The guillotined-off section may just be for gold plating - some plating processes need all the copper to be electrically connected - it's common to see guillotined off or drilled tracks on consumer gear with blobbed-over chips on board
« Last Edit: November 08, 2020, 07:29:24 pm by mikeselectricstuff »
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Offline MarkMLl

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Re: Brother (possibly also Bernina) embroidery machine memory cards
« Reply #11 on: November 08, 2020, 07:25:55 pm »
I just took a look at the Bernina machine last night and the connector in the slot has 2 rows, it looks very much like PCMCIA. I have no idea if it's proprietary or used on other brands.

Definitely not what I've got here then. I wonder whether some Bernina machines aren't made by Brother?

Looking in through the Brother slot I can definitely only see a single row of pins. As I've said though I'm very reluctant to try disassembling it: I tried to take part of the cover off when I thought I'd got an intransigent bobbin-winder tangle and suspect that there might be hidden screws (i.e. under decorative panels).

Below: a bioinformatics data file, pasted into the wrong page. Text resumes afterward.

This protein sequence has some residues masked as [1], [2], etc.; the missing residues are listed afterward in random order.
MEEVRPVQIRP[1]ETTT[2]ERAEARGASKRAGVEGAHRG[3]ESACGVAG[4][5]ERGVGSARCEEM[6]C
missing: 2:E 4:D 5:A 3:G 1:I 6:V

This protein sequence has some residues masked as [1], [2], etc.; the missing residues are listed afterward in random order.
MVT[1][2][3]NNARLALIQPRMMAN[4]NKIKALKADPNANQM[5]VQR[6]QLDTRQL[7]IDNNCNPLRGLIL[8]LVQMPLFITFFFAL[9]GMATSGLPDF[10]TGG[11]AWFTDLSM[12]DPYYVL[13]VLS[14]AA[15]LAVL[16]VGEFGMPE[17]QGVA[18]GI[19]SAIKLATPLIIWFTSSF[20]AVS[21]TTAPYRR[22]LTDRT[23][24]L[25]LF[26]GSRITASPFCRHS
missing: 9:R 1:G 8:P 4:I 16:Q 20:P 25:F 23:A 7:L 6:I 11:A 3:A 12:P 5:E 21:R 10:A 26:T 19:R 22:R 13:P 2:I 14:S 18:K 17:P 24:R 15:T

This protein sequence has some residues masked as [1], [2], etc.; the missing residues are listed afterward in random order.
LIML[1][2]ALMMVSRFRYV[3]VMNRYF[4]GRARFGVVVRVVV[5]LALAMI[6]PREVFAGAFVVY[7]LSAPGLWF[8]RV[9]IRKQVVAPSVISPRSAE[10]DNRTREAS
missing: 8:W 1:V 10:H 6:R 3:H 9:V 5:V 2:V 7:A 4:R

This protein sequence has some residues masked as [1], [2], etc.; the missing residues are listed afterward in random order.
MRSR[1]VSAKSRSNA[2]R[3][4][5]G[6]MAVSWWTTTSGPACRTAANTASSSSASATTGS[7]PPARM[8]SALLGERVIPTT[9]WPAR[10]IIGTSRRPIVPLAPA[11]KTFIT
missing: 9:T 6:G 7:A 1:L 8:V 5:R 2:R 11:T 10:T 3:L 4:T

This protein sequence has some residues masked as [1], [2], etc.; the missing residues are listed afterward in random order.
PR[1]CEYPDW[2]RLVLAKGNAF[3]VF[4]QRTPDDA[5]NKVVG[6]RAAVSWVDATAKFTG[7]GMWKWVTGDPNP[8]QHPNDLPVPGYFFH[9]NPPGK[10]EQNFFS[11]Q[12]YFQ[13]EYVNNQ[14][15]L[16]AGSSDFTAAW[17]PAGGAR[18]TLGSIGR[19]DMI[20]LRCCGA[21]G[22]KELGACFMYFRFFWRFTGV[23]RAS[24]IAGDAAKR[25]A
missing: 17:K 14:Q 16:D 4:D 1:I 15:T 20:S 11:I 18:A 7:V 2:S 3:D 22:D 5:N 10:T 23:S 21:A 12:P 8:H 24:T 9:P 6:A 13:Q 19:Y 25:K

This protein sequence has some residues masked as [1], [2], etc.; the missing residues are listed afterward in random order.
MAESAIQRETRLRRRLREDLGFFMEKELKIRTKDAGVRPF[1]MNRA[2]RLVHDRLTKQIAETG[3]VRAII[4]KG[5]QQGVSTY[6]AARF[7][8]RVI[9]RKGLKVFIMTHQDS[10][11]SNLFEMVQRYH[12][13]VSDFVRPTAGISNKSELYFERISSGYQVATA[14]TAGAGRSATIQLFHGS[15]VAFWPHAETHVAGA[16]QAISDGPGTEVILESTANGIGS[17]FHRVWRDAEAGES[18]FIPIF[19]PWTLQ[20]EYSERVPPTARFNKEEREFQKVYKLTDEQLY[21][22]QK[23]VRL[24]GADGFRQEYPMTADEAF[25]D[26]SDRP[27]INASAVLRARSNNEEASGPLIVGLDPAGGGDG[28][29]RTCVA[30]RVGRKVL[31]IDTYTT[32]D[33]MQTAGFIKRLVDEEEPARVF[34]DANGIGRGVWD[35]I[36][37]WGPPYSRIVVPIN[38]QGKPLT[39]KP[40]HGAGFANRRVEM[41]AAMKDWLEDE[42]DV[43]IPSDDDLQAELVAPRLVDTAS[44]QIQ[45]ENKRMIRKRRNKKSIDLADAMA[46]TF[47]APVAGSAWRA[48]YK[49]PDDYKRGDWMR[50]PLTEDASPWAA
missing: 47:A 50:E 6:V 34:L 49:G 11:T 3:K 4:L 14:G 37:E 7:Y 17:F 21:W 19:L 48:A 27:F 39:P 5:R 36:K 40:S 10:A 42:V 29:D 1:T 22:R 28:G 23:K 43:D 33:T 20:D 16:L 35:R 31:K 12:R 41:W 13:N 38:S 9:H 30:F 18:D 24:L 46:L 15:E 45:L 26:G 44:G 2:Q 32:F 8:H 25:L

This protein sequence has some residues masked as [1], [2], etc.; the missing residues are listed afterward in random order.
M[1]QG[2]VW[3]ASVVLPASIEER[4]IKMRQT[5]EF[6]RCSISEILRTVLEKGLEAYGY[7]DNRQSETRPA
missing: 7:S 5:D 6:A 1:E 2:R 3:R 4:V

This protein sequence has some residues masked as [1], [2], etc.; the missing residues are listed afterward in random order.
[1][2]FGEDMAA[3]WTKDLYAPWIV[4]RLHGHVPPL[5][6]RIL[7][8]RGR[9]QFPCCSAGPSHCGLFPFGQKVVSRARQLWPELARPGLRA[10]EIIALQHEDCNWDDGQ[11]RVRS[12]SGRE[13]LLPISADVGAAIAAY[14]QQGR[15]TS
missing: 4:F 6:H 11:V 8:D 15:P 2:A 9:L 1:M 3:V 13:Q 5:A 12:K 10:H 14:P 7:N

Later: I've found a picture on eBay of a card which is definitely PCMCIA, identified as "Bernina OESD Embroidery Magic Card 2 Rewritable Compatible w/ Deco Pfaff Arista".

The other cards (1x40 pins) are typically something like "BROTHER: ULT2002D, ULT-2001, PC-8500, PC-8200, PC-7500, PC-7000, PC-6500, PE400D, PE-300, PE-200, PE180D, PE-150, PE-100, BERNINA DECO: 500, 600, & 650, BABYLOCK: E-60, Ellageo 1 & 2, ESE, ESE-2, ESi, ESi2, EM1, EM2, EAC-Accent, SIMPLICITY: SE1 SE2 & SE3, WHITE 3300
Viking #1+, Rose, Iris, Scandinavia, orchidea". It's one of these that's the current topic of discussion.